Users can make health-related inquiries, look up medications, and search for the nearest clinics and pharmacies at the comfort of their own home.

For patients who prefer to see their doctor in person, Dr.Binh Tele_Clinic is always open and continue to welcome patients for their appointments. The health care organization is closely monitoring COVID-19 and is following guidance from the Center for Disease Control and Prevention, and World Health Organization, MOH of Vietnam in the care of patients.

Source: Healthline

Coronavirus: Are diabetics more prone to COVID-19?

The CDC has determined that COVID-19 is a serious public health threat—and older adults and people with serious chronic medical conditions, including diabetes, are at a higher risk of experiencing complications and getting very sick from it.

People with diabetes do face a higher chance of experiencing serious complications from COVID-19.

In general, people with diabetes are more likely to experience severe symptoms and complications when infected with a virus. If diabetes is well-managed, the risk of getting severely sick from COVID-19 is about the same as the general population.

When people with diabetes do not manage their diabetes well and experience fluctuating blood sugars, they are generally at risk for a number of diabetes-related complications. Having heart disease or other complications in addition to diabetes could worsen the chance of getting seriously ill from COVID-19, like other viral infections, because your body’s ability to fight off an infection is compromised.

Viral infections can also increase inflammation, or internal swelling, in people with diabetes. This is also caused by above-target blood sugars, and both could contribute to more severe complications.

When sick with a viral infection, people with diabetes do face an increased risk of DKA (diabetic ketoacidosis), commonly experienced by people with type 1 diabetes. DKA can make it challenging to manage your fluid intake and electrolyte levels—which is important in managing sepsis. Sepsis and septic shock are some of the more serious complications that some people with COVID-19 have experienced.

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COVID-19 is different from the seasonal flu.

COVID-19 is proving to be a more serious illness than seasonal flu in everyone, including people with diabetes. All of the standard precautions to avoid infection that have been widely reported are even more important when dealing with this virus.

Recommended safety precautions are the same as for flu, such as frequent hand washing and covering coughs and sneezes with a tissue or your elbow. The CDC does not recommend the use of face masks by people who are not infected.

We encourage people with diabetes to follow the guidance of the CDC and to review how you manage sick days—preparing for a sick day can make it easier.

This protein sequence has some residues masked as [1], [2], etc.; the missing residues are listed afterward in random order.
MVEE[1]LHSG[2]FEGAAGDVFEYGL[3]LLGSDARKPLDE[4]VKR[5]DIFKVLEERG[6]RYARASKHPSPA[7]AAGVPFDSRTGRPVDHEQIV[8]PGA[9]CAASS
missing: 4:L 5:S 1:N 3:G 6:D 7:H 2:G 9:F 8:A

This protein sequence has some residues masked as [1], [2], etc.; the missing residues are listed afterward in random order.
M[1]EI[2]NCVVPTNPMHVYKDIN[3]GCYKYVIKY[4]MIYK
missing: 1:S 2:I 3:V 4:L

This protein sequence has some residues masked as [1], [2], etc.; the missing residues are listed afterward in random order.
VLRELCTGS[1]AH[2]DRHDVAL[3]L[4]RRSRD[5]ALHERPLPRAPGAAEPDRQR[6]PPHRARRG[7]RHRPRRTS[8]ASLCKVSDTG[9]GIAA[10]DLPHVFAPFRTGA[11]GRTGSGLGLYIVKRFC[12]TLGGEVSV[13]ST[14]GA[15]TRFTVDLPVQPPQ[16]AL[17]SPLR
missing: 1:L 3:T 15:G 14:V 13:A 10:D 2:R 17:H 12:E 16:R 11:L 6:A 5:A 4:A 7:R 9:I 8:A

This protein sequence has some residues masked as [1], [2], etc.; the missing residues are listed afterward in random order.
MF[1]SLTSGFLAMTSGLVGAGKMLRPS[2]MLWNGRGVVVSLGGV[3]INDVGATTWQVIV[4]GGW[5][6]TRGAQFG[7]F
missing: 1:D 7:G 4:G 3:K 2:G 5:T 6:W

The risks are similar for people with type 1 and type 2 diabetes

In general, we don’t know of any reason to think COVID-19 will pose a difference in risk between type 1 and type 2 diabetes. More important is that people with either type of diabetes vary in their age, complications and how well they have been managing their diabetes

People who already have diabetes-related health problems are likely to have worse outcomes if they contract COVID-19 than people with diabetes who are otherwise healthy, whichever type of diabetes they have.

What should people with diabetes do if they have the virus?

It is recommended that people with diabetes plan ahead of time what to do before they get ill. This includes having the contact information of their health care provider at hand and making sure to have an adequate stock of medications and supplies for monitoring blood glucose at home, so that they do not need to leave the house if they become ill. Peope with diabetes who are infected with the virus may see their glycaemic control deteriorate during the illness. They should practice the “Sick day rules” recommended for any stressful situation to improve their diabetes decompensation. They should also contact their health care provider immediately for advice on how to monitor their blood glucose, get adequate refills for medications (especially insulin) and what adjustments they may need to do in their medication or diet.

Sick day rules for people with diabetes

  • Keep hydrated
  • Monitor your blood glucose
  • Monitor your temperature
  • If you are on insulin, also monitor your ketone bodies
  • Follow your healthcare team recommendations

How can the virus be avoided?

Simple, sensible measures should be taken in every-day life in order to avoid infection from the virus:

  • Frequently wash hands with soap and water or use an alcohol-based solution, especially before eating and after being in public.
  • Don’t share food, tools, glasses and towels.
  • Avoid close contact with those who are ill. If someone is visibly ill, coughing or sneezing, keep away.
  • If you get ill with respiratory symptoms, stay at home and notify others and your health care provider of the illness.
  • When sneezing or coughing, cover the nose and mouth with a tissue or with the crook of the elbow. Throw the tissue in the bin.
  • Avoid unprotected contact with wildlife and farm animals.

The World Health Organization recommends that people without respiratory symptoms do not need to wear a medical mask in the community, even if COVID-19 is prevalent in the area. Wearing a mask does not decrease the importance of other general measures to prevent infection, and it may result in unnecessary cost and supply problems.

Source: ADA, IDF